Are you eating too many low-quality carbs every day?

In a new study, researchers found despite years of steady advice and guidance on healthy eating, adults are still consuming too many low-quality carbohydrates and more saturated fat than recommended.

They found that low-quality carbohydrates from refined grains, starchy vegetables, and added sugars accounted for 42% of the typical American’s daily calories.

High-quality carbs, from whole grains and whole fruits, accounted for only 9%.

The research was conducted by a team from Tufts University and the Harvard T.H. Chan School of Public Health.

The study drilled down into consumption trends of specific nutrients, such as plant-based protein and saturated fatty acids, which the researchers said provide insights on how changes in food sources might offer health benefits.

The team examined the diets of 43,996 adults using data from the National Health and Nutrition Examination Survey (NHANES).

They found during the past 18 years, total carbohydrate intake went down 2%, and Americans were successful in cutting back on low-quality carbs by 3%.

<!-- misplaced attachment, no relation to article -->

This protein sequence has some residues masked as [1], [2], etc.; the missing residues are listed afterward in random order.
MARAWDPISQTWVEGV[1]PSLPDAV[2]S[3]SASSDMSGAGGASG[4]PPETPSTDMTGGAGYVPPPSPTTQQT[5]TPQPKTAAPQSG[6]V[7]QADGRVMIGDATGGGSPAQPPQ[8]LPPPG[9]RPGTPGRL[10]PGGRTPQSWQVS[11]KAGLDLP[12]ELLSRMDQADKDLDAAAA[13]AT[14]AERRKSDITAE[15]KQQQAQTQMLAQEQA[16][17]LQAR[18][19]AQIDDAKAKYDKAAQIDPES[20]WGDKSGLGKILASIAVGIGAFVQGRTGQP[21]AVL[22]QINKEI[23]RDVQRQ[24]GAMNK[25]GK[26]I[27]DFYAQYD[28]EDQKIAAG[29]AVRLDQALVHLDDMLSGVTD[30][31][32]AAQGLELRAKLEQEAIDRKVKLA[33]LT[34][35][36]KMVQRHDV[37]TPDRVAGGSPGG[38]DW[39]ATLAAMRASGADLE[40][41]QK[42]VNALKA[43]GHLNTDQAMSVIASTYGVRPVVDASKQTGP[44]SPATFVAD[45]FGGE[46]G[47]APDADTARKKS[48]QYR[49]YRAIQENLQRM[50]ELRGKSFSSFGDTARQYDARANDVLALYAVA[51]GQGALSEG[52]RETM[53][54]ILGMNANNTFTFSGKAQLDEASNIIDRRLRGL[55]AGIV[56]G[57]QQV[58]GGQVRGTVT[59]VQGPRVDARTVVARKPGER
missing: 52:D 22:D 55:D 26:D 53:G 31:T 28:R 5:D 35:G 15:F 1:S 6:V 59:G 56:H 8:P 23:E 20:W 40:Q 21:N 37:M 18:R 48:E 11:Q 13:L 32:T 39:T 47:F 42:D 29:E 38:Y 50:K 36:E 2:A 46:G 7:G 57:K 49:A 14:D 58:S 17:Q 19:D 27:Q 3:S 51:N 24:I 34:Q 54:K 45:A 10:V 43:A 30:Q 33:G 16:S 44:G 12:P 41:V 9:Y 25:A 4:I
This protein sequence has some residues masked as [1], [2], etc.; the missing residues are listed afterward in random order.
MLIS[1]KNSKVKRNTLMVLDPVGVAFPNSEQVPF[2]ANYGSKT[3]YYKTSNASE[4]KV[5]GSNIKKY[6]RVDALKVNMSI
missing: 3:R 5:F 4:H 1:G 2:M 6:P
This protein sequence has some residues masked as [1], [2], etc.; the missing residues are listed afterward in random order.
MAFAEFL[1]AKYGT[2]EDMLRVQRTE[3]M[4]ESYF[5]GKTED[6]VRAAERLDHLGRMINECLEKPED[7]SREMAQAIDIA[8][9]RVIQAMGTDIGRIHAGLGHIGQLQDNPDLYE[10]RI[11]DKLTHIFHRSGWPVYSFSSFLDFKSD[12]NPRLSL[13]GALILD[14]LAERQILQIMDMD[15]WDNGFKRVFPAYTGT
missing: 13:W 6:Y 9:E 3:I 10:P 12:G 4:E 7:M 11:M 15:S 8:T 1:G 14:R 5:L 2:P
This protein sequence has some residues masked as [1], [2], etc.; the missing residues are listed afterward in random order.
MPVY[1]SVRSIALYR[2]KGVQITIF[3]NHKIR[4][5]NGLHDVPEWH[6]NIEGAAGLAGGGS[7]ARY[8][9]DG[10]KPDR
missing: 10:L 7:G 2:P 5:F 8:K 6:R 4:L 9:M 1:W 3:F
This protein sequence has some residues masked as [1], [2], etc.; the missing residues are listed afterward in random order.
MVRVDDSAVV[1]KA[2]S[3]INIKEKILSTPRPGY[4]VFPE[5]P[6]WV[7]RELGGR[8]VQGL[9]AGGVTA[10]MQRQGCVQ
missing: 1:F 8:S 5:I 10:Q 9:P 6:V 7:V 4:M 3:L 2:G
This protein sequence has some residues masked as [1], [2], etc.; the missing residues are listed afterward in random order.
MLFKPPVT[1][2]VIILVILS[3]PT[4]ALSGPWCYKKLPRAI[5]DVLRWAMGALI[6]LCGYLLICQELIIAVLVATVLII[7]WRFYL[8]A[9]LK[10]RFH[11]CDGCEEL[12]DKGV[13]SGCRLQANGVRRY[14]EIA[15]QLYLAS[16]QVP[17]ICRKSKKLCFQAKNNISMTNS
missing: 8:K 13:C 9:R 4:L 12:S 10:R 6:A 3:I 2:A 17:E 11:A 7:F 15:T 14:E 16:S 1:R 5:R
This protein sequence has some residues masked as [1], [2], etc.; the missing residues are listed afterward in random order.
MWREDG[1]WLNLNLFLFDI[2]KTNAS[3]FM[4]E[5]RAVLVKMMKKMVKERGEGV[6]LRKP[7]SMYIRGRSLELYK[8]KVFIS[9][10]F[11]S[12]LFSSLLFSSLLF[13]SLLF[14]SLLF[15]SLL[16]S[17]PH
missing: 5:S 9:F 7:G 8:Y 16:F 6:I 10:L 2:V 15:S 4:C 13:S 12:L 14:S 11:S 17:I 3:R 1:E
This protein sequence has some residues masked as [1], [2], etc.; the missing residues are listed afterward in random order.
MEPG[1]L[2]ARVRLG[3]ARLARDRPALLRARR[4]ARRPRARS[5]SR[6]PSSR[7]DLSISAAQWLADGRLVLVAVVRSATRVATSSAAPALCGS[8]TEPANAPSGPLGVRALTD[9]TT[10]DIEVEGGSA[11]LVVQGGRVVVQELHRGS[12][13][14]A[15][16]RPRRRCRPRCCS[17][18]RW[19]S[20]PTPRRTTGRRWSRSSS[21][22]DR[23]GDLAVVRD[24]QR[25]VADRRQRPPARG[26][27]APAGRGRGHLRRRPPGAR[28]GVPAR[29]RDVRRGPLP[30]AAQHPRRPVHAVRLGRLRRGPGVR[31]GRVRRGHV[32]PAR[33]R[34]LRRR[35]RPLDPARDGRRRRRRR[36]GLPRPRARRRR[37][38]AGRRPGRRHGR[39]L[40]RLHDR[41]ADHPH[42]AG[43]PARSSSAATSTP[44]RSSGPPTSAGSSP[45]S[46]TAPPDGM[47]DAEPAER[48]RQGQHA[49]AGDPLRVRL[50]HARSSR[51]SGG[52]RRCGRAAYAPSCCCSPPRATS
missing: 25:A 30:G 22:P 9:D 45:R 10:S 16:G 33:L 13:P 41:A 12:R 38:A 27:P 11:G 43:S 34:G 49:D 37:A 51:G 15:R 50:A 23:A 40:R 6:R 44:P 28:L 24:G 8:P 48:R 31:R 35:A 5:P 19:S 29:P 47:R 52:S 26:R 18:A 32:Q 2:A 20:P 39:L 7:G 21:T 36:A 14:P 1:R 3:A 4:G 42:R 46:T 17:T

However, consumption of healthier, high-quality carbs increased by only 1%.

In addition, total fat intake increased by 1%, half of which was saturated fat. Total saturated fat intake represented 12% of daily calories, which is above the recommended daily amount of 10%.

The researchers note that any dietary improvements were less pronounced for older people and those of lower income or educational attainment.

While most Americans improved adherence to dietary guidelines, there was no improvement seen for adults over 50 years old, people with less than high school education, and those living below the poverty line.

The team sys although there are some encouraging signs that the American diet improved slightly over time, there is still a long way from getting an ‘A’ on this report card.

These findings also highlight the need for interventions to reduce socioeconomic differences in diet quality so that all Americans can experience the health benefits of an improved diet.

One author of the study is Fang Fang Zhang, a nutrition epidemiologist at Tufts University

The study is published in JAMA.

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